EU targets U.S. tech giants with a new rulebook aimed at curbing their dominance
The European Union agreed on landmark new antitrust regulations that could reshape the business models of U.S. technology giants Meta, Apple, Amazon and Google dramatically. The rules are expected to come into force as early as October.
The European Parliament and EU member states on Thursday reached an historic deal on the Digital Markets Act, a sweeping set of rules aimed at curbing the market power of firms with a tight grip on the internet economy.
The rules will apply to so-called "gatekeepers," tech companies with a market capitalization of at least 75 billion euros ($83 billion) or annual revenues within the EU of at least 7.5 billion euros in the past three years. They must also have at least 45 million monthly users or 10,000 business users in the EU.
The legislation has not passed. A finalized version is yet to be officially adopted by the European Parliament and the 27 countries that make up the EU.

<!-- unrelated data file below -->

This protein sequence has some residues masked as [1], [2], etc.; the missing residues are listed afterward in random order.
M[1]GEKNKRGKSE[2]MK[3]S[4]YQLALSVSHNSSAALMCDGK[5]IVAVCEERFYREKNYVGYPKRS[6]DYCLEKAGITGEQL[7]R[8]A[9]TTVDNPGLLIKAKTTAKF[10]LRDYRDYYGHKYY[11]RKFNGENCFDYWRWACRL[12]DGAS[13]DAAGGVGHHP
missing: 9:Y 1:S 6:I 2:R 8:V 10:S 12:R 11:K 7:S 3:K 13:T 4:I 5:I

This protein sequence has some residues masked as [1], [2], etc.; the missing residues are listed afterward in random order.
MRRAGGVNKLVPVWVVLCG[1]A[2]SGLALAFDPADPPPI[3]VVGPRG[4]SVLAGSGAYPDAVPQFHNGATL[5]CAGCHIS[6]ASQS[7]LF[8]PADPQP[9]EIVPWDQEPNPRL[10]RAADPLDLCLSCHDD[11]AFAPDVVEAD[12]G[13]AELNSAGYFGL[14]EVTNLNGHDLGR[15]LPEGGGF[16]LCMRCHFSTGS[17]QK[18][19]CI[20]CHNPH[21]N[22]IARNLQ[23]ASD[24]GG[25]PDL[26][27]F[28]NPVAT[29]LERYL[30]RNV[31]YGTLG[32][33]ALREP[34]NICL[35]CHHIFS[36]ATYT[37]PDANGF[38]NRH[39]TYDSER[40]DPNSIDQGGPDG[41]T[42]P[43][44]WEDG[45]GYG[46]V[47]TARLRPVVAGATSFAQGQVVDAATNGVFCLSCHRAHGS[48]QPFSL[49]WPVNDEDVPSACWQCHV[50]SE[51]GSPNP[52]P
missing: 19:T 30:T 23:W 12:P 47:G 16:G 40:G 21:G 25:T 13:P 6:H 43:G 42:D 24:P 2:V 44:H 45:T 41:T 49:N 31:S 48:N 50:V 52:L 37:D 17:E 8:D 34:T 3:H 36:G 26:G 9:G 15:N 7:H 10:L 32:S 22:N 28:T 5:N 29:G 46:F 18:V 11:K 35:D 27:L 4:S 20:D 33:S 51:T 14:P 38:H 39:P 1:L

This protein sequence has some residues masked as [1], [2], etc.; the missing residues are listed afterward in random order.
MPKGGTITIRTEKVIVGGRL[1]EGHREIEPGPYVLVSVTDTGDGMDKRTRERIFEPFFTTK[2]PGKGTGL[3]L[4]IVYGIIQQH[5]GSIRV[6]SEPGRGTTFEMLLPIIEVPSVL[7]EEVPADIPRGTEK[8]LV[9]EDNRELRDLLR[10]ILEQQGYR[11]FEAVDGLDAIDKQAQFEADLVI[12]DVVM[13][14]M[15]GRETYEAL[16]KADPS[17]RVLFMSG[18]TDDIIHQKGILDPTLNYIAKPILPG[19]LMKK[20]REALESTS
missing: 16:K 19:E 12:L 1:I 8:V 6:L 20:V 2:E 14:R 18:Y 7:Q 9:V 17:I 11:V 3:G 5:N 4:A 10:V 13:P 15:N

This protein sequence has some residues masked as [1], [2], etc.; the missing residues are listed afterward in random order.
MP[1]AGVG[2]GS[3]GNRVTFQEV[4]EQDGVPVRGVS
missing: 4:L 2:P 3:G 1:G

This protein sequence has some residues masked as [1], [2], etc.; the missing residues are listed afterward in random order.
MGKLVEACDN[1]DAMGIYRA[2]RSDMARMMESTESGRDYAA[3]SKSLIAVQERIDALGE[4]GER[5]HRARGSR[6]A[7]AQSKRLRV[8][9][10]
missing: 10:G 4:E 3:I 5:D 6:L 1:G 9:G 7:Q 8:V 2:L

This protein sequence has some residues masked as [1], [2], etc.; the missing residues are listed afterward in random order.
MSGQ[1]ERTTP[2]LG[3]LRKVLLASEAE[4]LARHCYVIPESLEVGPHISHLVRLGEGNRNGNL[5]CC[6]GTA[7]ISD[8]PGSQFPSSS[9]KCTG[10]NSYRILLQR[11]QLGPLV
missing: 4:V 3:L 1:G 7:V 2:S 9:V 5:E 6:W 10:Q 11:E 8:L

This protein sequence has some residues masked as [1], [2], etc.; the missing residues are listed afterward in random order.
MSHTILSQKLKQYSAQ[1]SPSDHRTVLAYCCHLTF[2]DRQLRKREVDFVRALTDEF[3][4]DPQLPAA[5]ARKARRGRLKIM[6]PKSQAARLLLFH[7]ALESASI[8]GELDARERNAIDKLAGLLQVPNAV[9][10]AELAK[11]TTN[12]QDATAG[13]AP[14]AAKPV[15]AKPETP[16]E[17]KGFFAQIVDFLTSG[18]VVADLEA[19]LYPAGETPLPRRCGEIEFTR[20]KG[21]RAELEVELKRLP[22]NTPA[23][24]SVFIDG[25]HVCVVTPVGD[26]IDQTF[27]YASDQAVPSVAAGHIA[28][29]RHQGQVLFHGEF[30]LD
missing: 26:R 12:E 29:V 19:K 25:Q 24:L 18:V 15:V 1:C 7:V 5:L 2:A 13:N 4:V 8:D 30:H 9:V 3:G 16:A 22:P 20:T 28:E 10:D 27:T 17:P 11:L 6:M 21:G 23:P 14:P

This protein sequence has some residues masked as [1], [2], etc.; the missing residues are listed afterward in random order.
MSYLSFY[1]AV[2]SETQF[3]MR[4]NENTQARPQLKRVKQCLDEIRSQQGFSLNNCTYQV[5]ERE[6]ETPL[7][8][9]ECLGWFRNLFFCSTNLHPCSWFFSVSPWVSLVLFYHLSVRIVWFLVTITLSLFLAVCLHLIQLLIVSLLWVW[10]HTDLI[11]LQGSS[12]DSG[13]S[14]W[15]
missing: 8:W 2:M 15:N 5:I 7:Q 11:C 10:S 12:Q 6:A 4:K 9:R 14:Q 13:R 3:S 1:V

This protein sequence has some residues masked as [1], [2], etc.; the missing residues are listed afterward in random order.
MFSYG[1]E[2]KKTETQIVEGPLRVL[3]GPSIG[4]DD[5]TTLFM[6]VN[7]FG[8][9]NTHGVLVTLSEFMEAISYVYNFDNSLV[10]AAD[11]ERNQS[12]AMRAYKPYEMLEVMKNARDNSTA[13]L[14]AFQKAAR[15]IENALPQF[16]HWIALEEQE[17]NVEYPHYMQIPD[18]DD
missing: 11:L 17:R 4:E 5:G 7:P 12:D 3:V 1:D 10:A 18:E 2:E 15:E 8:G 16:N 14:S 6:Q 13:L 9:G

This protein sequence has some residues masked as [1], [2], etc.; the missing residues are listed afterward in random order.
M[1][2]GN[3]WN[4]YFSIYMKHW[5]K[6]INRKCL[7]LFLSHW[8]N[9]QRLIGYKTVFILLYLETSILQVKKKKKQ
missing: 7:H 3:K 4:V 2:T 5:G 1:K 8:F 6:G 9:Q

Margrethe Vestager, the EU's competition chief, said she expects the rules will come into force "sometime in October." She compared the DMA to historic antitrust reforms to the banking, energy and telecom sectors.
"What we have learned over these years is that we can correct in specific cases, we can punish illegal behavior," Vestager said at a press conference Friday morning.
"But when things become systemic, then we need regulation as well because, if there is a systemic misbehavior, if there are entrenched positions, then we need regulation to come in."
"For companies that play the role as gatekeepers, now the Digital Markets Act will set the rules of the game," she added.